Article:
Another week, another online estate agency launches - but the latest, called YOPA, claims not to charge any upfront fee to sellers.
YOPA, standing for Your Own Property Agent, instead has a basic level of service at £510 which includes listings on Rightmove, PrimeLocation and Zoopla, buyer checks, a viewings calendar and negotiating help.
A fuller package, at £630, includes all of the above plus sales progress reports, professional photography and a floor plan. The premium service, at £870 includes an Energy Performance Certificate, a so-called ‘personal property manager’ upgraded listings and the creation of a professional description of your home.
To sign up for any of these, vendors have to enter into a deferred-payment scheme which involves passing over credit details and passing a creditworthiness. You pay at different points during the marketing, depending on whether you want any additional services (each of which is offered with a price tag).
The London-based service is in The Property Ombudsman scheme and also offers conveyancing facilities.
YOPA chief executive Dan Attia, quoted in the Daily Telegraph over the weekend, claims to despair of traditional agents routinely overpricing, as he puts it, and then dropping the asking price after a property has lingered on the market for months.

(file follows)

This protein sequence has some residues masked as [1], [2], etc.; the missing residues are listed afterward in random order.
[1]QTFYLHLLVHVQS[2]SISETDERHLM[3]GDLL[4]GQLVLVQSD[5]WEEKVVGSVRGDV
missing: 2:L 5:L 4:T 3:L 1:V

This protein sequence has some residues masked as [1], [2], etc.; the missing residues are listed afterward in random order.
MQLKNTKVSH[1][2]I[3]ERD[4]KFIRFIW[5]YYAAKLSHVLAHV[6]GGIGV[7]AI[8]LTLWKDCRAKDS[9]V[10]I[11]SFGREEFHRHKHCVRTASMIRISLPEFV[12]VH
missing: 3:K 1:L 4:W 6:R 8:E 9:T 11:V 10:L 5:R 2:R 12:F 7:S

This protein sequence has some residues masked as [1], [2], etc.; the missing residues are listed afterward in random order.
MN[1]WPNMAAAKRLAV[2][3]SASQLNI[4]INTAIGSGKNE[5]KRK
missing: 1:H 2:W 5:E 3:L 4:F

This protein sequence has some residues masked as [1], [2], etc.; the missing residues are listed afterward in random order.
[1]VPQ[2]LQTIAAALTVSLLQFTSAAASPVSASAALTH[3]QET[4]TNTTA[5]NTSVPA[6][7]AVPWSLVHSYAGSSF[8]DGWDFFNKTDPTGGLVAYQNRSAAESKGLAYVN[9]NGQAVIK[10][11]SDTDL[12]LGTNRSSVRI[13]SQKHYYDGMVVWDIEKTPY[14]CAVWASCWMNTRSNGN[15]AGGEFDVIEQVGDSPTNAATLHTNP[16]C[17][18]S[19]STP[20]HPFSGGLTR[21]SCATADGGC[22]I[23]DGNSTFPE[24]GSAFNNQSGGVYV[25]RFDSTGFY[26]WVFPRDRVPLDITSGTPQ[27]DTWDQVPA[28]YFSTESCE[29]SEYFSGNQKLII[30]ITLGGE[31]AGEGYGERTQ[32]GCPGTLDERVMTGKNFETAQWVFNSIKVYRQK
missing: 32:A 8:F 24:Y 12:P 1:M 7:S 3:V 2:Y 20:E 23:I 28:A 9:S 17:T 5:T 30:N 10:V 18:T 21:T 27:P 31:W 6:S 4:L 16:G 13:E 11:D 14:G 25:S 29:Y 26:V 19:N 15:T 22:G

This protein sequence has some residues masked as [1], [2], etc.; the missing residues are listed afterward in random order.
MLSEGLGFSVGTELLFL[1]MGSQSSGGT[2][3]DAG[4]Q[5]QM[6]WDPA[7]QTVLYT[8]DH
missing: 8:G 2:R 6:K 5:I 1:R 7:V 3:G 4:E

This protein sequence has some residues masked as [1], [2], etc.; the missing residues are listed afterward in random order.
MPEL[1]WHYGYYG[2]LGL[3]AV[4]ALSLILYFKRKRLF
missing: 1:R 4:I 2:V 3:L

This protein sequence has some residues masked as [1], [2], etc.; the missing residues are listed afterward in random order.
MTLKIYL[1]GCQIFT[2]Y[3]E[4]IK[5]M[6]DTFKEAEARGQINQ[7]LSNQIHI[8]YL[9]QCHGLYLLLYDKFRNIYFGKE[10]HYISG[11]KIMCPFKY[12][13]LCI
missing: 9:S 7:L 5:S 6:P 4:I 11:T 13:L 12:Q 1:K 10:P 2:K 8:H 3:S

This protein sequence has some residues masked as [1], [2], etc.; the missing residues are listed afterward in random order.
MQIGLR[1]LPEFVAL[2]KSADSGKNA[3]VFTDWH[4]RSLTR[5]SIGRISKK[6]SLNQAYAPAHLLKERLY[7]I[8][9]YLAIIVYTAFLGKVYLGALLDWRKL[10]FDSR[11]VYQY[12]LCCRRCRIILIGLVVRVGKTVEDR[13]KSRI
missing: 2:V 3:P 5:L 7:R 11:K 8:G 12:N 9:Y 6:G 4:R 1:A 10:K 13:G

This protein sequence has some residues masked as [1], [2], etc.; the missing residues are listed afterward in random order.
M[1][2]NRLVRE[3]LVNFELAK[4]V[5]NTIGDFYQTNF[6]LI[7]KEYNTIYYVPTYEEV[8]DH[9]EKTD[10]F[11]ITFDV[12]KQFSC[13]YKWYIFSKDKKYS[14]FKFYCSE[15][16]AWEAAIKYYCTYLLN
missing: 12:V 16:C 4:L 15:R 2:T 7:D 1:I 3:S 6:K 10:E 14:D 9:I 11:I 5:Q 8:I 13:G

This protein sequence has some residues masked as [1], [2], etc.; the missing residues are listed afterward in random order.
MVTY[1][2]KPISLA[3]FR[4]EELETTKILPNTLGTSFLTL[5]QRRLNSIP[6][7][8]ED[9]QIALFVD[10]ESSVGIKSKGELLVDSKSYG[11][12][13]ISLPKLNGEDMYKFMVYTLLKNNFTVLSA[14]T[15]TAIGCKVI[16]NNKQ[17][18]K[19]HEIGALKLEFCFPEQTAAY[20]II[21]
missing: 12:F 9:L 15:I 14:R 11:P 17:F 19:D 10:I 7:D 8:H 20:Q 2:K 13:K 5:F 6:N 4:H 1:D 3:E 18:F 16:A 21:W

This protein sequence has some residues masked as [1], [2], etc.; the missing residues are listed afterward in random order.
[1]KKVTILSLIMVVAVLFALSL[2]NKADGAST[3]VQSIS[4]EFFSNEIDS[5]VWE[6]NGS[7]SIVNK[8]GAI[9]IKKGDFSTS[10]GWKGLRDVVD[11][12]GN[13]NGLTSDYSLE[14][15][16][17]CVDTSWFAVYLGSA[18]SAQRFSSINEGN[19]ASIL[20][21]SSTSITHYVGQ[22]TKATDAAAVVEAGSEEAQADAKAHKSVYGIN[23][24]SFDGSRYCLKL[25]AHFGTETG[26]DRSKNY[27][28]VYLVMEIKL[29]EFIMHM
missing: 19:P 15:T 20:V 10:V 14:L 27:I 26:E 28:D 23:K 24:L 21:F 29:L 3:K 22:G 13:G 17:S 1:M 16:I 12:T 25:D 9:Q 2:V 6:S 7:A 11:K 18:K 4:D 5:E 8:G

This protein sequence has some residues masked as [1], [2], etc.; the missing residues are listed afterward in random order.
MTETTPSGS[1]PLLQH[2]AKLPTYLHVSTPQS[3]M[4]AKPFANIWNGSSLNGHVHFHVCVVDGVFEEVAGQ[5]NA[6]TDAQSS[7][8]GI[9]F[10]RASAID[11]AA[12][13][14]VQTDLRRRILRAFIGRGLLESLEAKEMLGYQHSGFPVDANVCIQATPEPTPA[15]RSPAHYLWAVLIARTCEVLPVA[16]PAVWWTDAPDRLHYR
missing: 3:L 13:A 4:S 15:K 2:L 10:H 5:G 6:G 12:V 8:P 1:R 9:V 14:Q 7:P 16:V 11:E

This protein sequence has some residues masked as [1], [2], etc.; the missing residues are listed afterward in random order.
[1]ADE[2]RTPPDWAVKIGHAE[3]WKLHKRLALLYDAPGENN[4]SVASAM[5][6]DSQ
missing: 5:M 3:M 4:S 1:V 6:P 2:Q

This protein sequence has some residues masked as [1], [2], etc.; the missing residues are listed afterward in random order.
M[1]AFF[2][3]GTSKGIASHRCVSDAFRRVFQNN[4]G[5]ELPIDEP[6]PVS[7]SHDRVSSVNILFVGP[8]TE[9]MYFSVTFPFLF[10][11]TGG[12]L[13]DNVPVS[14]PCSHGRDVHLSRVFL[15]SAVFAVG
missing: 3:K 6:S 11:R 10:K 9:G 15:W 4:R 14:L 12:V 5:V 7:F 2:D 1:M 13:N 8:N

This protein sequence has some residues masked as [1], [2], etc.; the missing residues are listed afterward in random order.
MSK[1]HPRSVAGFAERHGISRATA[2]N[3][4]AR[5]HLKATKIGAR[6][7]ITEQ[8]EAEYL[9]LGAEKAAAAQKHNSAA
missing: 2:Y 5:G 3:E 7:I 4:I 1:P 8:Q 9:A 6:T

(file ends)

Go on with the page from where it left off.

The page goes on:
“It happens all the time. Our margins are so tight, we have an incentive to sell quickly. The service lasts for six months, so if we sell in the first month we make more profit, and if we sell in the last month we make very little” he claims.
“The average price of a house is around £272,000, so two per cent is £5,000. Estate agency is an archaic industry which has not been reformed for many years and needs someone to ruffle its feathers. I want this to be as disruptive as Airbnb has been. It is a similar business model except that we aren’t doing short-term rentals; buying a home is a much more serious transaction and there is a lot more work involved at our end” he says in the newspaper.